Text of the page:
Sea, road, rail and air routes into Russia are shutting down as world reacts to Ukraine invasion
Global shipping companies are starting to cancel or amend their services into Russia and Ukraine after countries around the world have imposed an unprecedented array of economic and other sanctions on Russia in the wake of Vladimir Putin’s invasion of Ukraine.
Last week Maersk halted ships going to Ukraine until the end of February and shut its Odessa, Ukraine office.
Today (Tuesday 1 March) the global shipping giant said it would temporarily suspend all shipments to and from Russia by ocean, air and rail, with the exception of food and medicine.
The Danish company said it was monitoring evolving sanctions on Russia, and preparing to comply with them.
Container shipping company Ocean Network Express (ONE) announced it was suspending booking acceptance to and from Ukraine (Odessa) and Russia (St Petersburg and Novorossiysk) “with immediate effect and until further notice” due to disruption and likely obstruction.
According to Hellenic Shipping News, the containers’ trade from Odessa has come to a standstill as the port is shut.
Ukraine and Russia are among the world’s largest exporters of agricultural commodities, such as corn, pulses, and wheat.
Carmakers could see shortages of other materials, reports the New York Times. Ukraine and Russia are sources for palladium and platinum, used in catalytic converters, as well as aluminum, steel and chrome.
Buyers are now looking for alternative sources as prices rise and sanctions on Russian banks leads to uncertainty over payments.
Other companies are following suit with Hapag Lloyd issuing a temporary suspension on bookings for Russia and sailings for Ukraine last week.
The Telegraph reports that MSC, the world’s biggest container line by capacity is maintaining shipping and inland services to and from Russia “in full compliance with international sanctions measures”.
“Russia-related cargo will be accepted only with a thorough screening process by MSC with pre-payment required for all imports to Russia,” the company added.
Air freight rates are predicted to rise after the UK and EU banned Russian aircraft from their airspace, reports The Loadstar.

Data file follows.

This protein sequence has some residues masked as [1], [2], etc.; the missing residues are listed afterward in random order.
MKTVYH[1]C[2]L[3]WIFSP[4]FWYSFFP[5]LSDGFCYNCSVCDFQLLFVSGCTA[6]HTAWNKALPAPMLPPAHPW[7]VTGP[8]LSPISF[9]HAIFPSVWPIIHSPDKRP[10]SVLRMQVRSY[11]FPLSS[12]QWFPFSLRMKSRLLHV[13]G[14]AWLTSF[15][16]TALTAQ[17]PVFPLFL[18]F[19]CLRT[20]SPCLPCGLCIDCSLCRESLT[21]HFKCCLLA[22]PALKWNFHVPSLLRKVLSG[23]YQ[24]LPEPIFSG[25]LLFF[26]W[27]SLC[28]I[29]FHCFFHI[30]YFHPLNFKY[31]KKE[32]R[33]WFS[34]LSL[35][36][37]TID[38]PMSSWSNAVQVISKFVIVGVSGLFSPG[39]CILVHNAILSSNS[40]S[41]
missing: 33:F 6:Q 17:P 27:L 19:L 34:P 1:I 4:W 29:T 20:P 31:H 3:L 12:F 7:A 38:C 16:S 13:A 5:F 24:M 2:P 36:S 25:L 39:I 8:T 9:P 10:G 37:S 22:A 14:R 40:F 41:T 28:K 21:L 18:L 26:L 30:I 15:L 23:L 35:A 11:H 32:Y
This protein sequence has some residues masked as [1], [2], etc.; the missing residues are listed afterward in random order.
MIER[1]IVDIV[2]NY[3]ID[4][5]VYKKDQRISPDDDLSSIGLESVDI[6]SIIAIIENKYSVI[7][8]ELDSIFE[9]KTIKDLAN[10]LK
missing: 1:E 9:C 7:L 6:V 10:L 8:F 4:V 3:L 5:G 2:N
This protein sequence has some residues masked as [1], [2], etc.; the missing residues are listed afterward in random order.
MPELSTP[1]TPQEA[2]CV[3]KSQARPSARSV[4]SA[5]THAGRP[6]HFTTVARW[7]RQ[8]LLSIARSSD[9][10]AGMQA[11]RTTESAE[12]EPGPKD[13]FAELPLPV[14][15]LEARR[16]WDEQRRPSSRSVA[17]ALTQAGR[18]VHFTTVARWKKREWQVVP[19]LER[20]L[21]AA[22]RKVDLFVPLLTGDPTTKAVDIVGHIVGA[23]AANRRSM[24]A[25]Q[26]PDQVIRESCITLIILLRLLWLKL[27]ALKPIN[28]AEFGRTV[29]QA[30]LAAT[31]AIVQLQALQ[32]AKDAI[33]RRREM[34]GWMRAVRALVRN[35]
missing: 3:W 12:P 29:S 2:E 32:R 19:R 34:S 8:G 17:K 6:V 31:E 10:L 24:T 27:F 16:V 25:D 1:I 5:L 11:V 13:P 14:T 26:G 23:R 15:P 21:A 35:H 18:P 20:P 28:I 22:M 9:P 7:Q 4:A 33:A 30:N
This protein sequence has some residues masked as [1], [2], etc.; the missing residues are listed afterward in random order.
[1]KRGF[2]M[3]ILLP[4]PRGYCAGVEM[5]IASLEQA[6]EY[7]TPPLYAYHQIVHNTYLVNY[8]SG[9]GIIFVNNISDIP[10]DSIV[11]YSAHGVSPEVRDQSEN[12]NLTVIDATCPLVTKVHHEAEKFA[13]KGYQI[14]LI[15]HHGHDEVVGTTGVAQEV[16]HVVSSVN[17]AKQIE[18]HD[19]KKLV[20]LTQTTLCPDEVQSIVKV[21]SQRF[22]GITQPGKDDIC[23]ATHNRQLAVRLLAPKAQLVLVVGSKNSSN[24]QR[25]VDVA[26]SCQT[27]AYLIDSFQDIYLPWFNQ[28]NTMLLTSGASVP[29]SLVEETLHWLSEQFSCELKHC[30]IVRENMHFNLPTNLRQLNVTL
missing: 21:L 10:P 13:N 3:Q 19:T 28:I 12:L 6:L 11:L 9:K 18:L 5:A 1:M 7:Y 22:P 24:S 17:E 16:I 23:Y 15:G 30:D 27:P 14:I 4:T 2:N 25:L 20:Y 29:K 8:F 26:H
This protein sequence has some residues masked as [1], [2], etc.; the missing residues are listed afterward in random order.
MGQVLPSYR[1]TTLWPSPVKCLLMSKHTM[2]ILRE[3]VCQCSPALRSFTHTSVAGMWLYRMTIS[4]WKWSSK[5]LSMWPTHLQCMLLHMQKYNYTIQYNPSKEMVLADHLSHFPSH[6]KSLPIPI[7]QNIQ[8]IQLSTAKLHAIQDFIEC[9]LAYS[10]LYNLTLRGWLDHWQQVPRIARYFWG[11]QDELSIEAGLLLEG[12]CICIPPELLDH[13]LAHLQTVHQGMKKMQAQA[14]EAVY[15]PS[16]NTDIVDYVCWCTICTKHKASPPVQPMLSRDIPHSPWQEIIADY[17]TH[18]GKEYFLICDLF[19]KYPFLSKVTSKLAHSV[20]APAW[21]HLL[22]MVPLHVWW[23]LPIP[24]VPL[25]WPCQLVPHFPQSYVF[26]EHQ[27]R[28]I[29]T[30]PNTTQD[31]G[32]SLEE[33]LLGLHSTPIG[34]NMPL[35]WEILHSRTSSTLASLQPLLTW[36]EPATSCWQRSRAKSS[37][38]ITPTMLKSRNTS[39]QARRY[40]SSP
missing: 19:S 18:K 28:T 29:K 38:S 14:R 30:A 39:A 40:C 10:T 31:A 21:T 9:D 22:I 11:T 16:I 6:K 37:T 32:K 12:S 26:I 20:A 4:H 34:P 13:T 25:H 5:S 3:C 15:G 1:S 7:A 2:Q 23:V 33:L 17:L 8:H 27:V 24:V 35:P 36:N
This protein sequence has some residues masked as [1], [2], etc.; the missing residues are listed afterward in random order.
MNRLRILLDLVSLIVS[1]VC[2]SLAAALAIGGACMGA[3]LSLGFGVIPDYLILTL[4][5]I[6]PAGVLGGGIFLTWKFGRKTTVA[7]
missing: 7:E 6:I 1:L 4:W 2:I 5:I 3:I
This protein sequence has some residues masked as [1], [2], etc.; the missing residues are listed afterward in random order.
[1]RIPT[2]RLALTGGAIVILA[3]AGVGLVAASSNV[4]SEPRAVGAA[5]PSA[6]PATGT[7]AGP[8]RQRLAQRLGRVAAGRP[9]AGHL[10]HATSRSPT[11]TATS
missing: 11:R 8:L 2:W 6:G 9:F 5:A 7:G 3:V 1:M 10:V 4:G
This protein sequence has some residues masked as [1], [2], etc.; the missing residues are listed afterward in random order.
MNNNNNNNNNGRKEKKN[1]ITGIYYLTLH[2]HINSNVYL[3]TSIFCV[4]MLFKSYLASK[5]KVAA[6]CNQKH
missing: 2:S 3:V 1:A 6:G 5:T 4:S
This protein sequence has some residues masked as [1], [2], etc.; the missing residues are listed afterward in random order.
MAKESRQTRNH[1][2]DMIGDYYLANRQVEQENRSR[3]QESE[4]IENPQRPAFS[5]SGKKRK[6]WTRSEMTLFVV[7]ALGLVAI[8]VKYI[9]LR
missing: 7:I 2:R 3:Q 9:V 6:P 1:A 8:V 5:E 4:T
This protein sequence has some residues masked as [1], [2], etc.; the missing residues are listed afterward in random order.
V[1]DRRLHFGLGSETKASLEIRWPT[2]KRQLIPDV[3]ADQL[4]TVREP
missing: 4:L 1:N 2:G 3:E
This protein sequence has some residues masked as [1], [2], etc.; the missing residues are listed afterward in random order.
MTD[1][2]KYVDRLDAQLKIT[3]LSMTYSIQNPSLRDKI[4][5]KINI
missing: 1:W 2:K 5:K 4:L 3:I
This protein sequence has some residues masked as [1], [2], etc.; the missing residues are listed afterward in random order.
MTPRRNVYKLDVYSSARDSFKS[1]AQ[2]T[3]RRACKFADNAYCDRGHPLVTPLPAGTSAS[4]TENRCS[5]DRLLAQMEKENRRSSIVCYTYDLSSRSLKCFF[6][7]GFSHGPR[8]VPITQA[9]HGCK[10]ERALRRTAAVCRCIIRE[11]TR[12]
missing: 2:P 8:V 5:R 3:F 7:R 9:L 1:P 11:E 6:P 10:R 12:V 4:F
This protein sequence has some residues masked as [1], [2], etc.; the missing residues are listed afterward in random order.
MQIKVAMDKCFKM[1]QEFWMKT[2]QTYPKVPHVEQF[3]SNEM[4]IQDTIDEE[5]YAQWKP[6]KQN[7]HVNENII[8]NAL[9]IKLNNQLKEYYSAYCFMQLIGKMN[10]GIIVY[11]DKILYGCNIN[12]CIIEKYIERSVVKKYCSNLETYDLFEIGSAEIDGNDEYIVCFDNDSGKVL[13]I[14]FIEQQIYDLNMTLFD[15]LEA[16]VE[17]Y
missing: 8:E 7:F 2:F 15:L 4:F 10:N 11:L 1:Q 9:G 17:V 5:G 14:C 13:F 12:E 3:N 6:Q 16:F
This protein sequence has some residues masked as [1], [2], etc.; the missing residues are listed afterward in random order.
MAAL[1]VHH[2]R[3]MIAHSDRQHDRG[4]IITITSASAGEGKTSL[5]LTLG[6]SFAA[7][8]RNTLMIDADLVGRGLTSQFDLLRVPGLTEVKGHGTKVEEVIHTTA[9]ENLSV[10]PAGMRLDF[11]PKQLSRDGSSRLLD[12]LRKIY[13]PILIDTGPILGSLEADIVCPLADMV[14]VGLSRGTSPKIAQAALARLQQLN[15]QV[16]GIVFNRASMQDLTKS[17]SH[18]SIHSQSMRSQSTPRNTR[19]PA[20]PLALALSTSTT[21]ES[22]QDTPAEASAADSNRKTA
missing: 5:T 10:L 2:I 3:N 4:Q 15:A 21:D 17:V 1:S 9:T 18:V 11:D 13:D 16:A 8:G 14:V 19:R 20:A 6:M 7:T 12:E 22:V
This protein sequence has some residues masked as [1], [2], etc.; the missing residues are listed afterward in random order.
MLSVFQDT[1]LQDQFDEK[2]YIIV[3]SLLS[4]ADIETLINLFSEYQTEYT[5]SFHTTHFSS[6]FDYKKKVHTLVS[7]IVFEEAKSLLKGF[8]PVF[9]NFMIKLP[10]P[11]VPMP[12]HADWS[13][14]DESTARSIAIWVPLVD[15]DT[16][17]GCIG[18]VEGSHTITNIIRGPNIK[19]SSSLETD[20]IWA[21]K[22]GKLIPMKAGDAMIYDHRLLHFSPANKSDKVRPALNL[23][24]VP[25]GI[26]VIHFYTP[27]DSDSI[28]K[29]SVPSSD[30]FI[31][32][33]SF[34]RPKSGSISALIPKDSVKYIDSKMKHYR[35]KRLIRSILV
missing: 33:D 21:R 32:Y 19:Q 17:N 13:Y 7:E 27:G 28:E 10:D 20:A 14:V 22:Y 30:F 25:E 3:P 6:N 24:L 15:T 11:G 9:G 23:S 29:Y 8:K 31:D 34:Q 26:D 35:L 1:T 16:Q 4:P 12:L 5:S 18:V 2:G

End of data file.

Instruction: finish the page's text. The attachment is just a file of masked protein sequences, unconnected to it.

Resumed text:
Russian carrier AirBridgeCargo, part of the Volga-Dnepr Group, has removed all its aircraft from Europe in the past three days.
The US is considering a ban on Russian airlines, but EU airlines associated with Volga-Dnepr – Cargologicair in the UK and Cargologic Germany – continue to operate normally, reports The Loadstar.
Routes across Russian airspace could also be affected, according to Finnair Cargo, which has cut all its operations to east Asia, ahead of a review of the situation on 6 March.
The air cargo market continues to operate at a 10% capacity deficit because of reduced passenger flights due to COVID, making the situation more problematic, reports Freight Waves.
“This remains a crucial time for the industry where every cubic meter of capacity is needed, and with the impact of longer flight times as different areas of airspace become closed or prohibitions implemented, capacity will suffer,” said Glyn Hughes, director general of The International Air Cargo Association.
Rail link destroyed
The Ukrainian military destroyed railway links with Russia to prevent them being used to bring military equipment to the conflict, reports Railfreight.
Ukraine had been achieving some success in positioning its rail links as an important part of the New Silk Road route from China to Europe, according to Railfreight.
Chinese president Xi Jinping had underlined Ukraine’s importance for China’s belt and road initiative in a note he sent to the Ukrainian president in January 2022.
DB Cargo Eurasia sent out a notice to its customers last week that transport through the region was not possible.
Logistics companies Fedex and UPS are halting inbound shipments to Russia and Ukraine, reports TheHill.com